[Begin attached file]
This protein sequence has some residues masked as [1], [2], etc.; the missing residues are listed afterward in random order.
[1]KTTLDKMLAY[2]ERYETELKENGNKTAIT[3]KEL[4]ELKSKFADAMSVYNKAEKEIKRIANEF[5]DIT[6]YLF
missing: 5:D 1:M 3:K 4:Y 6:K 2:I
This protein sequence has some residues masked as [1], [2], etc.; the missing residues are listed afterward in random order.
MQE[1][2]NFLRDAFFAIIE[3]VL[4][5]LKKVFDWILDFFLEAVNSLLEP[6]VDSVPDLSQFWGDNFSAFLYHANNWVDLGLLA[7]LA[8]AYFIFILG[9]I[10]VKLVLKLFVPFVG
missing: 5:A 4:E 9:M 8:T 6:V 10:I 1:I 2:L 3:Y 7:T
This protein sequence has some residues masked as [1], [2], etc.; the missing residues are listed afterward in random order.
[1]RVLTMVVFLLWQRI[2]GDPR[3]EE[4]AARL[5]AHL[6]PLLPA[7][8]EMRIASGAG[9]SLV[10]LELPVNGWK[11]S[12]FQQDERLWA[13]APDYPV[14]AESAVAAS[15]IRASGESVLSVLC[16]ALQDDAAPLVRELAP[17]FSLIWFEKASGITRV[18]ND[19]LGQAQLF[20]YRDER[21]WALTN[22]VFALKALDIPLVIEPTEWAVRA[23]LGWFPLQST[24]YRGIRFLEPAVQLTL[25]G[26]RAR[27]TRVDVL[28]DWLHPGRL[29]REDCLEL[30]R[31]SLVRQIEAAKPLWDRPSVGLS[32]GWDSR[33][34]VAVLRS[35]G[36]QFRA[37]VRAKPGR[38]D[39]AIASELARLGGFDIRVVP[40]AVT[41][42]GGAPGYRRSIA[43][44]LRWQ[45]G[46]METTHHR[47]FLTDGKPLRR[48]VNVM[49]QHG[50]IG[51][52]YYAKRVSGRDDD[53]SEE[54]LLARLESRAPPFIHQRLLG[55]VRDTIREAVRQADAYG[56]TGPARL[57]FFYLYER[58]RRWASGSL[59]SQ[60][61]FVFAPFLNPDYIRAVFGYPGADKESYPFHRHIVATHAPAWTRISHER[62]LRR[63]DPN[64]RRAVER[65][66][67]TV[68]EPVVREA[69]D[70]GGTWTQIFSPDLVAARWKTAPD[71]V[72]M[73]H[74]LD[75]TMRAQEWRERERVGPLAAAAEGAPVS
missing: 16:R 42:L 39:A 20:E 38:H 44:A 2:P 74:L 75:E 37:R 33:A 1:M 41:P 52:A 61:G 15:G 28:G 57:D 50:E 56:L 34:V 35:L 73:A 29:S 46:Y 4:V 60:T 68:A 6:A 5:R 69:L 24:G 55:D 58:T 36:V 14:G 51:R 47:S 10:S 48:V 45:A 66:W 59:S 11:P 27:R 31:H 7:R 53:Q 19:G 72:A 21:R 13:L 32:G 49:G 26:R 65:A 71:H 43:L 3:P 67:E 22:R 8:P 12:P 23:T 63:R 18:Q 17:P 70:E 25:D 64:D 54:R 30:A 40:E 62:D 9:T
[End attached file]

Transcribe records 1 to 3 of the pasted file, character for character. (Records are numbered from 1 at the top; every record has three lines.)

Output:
This protein sequence has some residues masked as [1], [2], etc.; the missing residues are listed afterward in random order.
[1]KTTLDKMLAY[2]ERYETELKENGNKTAIT[3]KEL[4]ELKSKFADAMSVYNKAEKEIKRIANEF[5]DIT[6]YLF
missing: 5:D 1:M 3:K 4:Y 6:K 2:I
This protein sequence has some residues masked as [1], [2], etc.; the missing residues are listed afterward in random order.
MQE[1][2]NFLRDAFFAIIE[3]VL[4][5]LKKVFDWILDFFLEAVNSLLEP[6]VDSVPDLSQFWGDNFSAFLYHANNWVDLGLLA[7]LA[8]AYFIFILG[9]I[10]VKLVLKLFVPFVG
missing: 5:A 4:E 9:M 8:T 6:V 10:I 1:I 2:L 3:Y 7:T
This protein sequence has some residues masked as [1], [2], etc.; the missing residues are listed afterward in random order.
[1]RVLTMVVFLLWQRI[2]GDPR[3]EE[4]AARL[5]AHL[6]PLLPA[7][8]EMRIASGAG[9]SLV[10]LELPVNGWK[11]S[12]FQQDERLWA[13]APDYPV[14]AESAVAAS[15]IRASGESVLSVLC[16]ALQDDAAPLVRELAP[17]FSLIWFEKASGITRV[18]ND[19]LGQAQLF[20]YRDER[21]WALTN[22]VFALKALDIPLVIEPTEWAVRA[23]LGWFPLQST[24]YRGIRFLEPAVQLTL[25]G[26]RAR[27]TRVDVL[28]DWLHPGRL[29]REDCLEL[30]R[31]SLVRQIEAAKPLWDRPSVGLS[32]GWDSR[33][34]VAVLRS[35]G[36]QFRA[37]VRAKPGR[38]D[39]AIASELARLGGFDIRVVP[40]AVT[41][42]GGAPGYRRSIA[43][44]LRWQ[45]G[46]METTHHR[47]FLTDGKPLRR[48]VNVM[49]QHG[50]IG[51][52]YYAKRVSGRDDD[53]SEE[54]LLARLESRAPPFIHQRLLG[55]VRDTIREAVRQADAYG[56]TGPARL[57]FFYLYER[58]RRWASGSL[59]SQ[60][61]FVFAPFLNPDYIRAVFGYPGADKESYPFHRHIVATHAPAWTRISHER[62]LRR[63]DPN[64]RRAVER[65][66][67]TV[68]EPVVREA[69]D[70]GGTWTQIFSPDLVAARWKTAPD[71]V[72]M[73]H[74]LD[75]TMRAQEWRERERVGPLAAAAEGAPVS
missing: 16:R 42:L 39:A 20:E 38:H 44:A 2:P 74:L 75:E 37:R 33:A 1:M 41:P 52:A 61:G 15:G 28:G 57:D 50:E 56:L 34:V 35:L 73:A 29:S 46:Y 4:V 60:T 68:A 6:A 5:R 69:L 24:G 55:D 58:T 36:V 14:G 51:R 47:S 10:S 48:V 45:A 66:W 59:S 11:P 27:R 31:H 7:R 53:Q 19:G 72:A 21:R 13:L 32:G 49:G 26:R 65:A 71:H 43:L 3:P 67:E 22:R 8:P 12:P 23:T 63:R 18:Q 17:P 70:E 25:D 64:D 54:R 30:A 40:E 62:D 9:T